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In the dangerous and demanding world of international ski jumping, each competitor finds his mind riveted on two distant goals. One, obviously, is to jump farther than anyone else. This he may do. The other is to make the perfect jump, to attain that unwavering symmetry of style which will receive the maximum score from the five judges. This, by all the power of logic and the traditions of the sport, he may not do. For no man can be expected to achieve perfection while hurtling off an icy platform at 60 mph to land some 100 yards away, subject en route to all the vagaries of wind, fog, his own fear and the normal prejudices of the presiding judges. And, indeed, no man ever had achieved perfection until one year ago when Norway's Toralf Engan executed a leap of such artistry and power that the astounded judges gave him the highest score recorded in modern jumping history. Everyone conceded this was, indeed, the ultimate.
In his search for perfection, Engan had to overcome a crippling case of nerves while toughening his muscles until both mind and body became as hard as his hickory skis. Along the way he won an unprecedented string of championships and restored to his country the pre-eminence in jumping which had been lost to the Finns 10 years ago. Now, because of his flawless skill, because of the fierce concentration born of a score of years pursuing that perfect jump, Toralf Engan is an overwhelming favorite to win both the special jumping events at the Innsbruck Olympics.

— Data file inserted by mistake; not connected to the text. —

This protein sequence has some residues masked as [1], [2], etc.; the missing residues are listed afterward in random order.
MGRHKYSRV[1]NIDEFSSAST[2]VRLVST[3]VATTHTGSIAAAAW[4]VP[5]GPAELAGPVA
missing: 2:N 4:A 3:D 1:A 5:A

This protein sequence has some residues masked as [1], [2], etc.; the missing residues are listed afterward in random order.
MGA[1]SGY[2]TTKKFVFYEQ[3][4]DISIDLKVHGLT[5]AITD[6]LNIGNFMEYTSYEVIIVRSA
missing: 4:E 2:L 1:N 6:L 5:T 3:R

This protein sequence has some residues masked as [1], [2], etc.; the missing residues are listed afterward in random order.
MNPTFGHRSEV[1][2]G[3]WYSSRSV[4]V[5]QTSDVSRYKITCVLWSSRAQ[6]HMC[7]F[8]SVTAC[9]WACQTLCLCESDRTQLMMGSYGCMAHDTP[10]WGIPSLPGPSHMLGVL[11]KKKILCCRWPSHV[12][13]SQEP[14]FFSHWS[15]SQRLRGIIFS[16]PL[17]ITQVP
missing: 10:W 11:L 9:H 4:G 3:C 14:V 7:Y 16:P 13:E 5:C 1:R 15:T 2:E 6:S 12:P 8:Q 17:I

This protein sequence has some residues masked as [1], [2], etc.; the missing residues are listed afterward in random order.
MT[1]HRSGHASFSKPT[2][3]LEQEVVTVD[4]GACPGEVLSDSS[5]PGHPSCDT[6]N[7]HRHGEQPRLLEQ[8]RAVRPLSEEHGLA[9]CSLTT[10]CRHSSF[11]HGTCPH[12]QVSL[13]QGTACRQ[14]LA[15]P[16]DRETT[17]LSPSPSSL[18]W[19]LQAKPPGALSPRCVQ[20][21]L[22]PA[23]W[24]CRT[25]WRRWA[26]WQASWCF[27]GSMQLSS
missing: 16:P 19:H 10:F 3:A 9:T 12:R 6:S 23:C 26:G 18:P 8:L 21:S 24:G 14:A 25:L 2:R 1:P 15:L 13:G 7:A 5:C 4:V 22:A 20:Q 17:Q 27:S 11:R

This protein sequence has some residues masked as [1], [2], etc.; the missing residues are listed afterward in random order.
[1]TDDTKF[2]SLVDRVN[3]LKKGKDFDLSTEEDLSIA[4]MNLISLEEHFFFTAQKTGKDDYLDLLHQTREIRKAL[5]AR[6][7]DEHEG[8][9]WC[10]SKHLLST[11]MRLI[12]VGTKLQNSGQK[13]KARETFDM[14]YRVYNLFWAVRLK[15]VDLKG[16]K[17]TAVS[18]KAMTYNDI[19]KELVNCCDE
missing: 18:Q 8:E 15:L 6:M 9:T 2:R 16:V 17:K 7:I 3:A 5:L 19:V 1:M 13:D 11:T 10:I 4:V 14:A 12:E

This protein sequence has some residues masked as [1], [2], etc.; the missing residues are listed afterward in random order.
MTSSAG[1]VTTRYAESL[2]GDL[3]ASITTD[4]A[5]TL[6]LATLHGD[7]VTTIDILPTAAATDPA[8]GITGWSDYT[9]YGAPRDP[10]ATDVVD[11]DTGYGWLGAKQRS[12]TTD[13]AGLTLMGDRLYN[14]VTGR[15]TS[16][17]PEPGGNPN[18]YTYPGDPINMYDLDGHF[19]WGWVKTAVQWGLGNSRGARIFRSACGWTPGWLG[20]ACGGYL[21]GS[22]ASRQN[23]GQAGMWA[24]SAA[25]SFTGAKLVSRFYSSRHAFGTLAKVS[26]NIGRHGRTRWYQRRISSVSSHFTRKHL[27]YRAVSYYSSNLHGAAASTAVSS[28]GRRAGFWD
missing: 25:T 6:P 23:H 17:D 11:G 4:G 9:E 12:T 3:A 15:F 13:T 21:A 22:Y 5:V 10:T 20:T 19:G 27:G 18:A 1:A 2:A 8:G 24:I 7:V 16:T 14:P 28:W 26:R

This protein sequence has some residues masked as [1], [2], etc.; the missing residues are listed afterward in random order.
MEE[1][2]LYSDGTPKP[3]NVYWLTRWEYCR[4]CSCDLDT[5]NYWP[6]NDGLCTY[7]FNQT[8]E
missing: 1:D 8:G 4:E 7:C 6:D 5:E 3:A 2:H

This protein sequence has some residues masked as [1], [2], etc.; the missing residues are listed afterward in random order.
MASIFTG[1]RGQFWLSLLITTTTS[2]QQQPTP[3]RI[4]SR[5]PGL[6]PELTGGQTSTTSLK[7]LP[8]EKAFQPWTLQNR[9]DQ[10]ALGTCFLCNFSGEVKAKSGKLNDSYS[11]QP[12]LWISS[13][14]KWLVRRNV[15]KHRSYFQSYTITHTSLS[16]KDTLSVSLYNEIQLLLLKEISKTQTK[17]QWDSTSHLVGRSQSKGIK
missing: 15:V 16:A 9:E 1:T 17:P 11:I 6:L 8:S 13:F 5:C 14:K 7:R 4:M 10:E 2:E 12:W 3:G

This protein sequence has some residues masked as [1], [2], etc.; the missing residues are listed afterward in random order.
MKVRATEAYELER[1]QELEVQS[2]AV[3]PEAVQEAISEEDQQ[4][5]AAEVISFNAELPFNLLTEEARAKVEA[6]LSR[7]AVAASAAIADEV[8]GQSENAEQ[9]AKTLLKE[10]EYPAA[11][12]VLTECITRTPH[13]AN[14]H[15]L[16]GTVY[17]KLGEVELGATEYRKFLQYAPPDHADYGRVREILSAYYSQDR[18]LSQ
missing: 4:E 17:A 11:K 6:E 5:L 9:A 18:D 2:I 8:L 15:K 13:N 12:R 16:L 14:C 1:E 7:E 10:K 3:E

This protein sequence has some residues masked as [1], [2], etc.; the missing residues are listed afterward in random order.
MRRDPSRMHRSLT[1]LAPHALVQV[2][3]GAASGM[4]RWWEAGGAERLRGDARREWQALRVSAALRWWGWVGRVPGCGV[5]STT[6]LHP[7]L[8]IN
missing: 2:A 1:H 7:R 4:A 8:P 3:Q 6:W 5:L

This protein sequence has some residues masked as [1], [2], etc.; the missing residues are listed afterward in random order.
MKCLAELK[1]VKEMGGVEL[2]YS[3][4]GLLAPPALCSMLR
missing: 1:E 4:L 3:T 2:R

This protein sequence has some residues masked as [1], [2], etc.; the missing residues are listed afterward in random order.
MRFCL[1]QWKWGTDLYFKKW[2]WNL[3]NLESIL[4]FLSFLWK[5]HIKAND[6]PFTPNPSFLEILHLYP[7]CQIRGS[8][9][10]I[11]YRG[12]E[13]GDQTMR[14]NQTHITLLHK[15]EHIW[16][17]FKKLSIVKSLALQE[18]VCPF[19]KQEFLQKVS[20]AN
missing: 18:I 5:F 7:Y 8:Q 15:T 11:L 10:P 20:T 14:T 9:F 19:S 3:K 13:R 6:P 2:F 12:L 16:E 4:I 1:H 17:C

In 1962 Engan took the almost impossible total of 24 out of 27 meets, including the world championship at Zakopane, Poland. Last year he compiled 17 victories, including an all-important triumph over East Germany's 1960 Olympic champion, Helmut Recknagel, on Innsbruck's Bergisel Hill, where the gold medal will be contested.
Because of Engan, Norwegians feel a renewed burst of national pride. There are 10,000 ski jumps of all sizes in Norway and all in good use. "Every time a small boy sets out for a small jump, he is a small Engan," says one Norwegian. Girls smother their bedroom walls with his pictures. Anything Engan does becomes news. His biography, On the Top, became a bestseller. Crowds turn out to watch him practice on the world-famous Holmenkollen jump at Oslo, even in the freezing night that makes the city glitter like an open jewel box.
Norway's national hero is 27 years old, a solid, 5-foot 6-inch, 143-pound package of tightly controlled emotion. He was born and lives in Holonda, a small, pleasant, remote rural village near Trondheim. Engan works in Trondheim for a sports equipment dealer and is informally engaged to a blonde clothing-store clerk named Elin Halvorsen. "I will marry," he says, "when I have the time."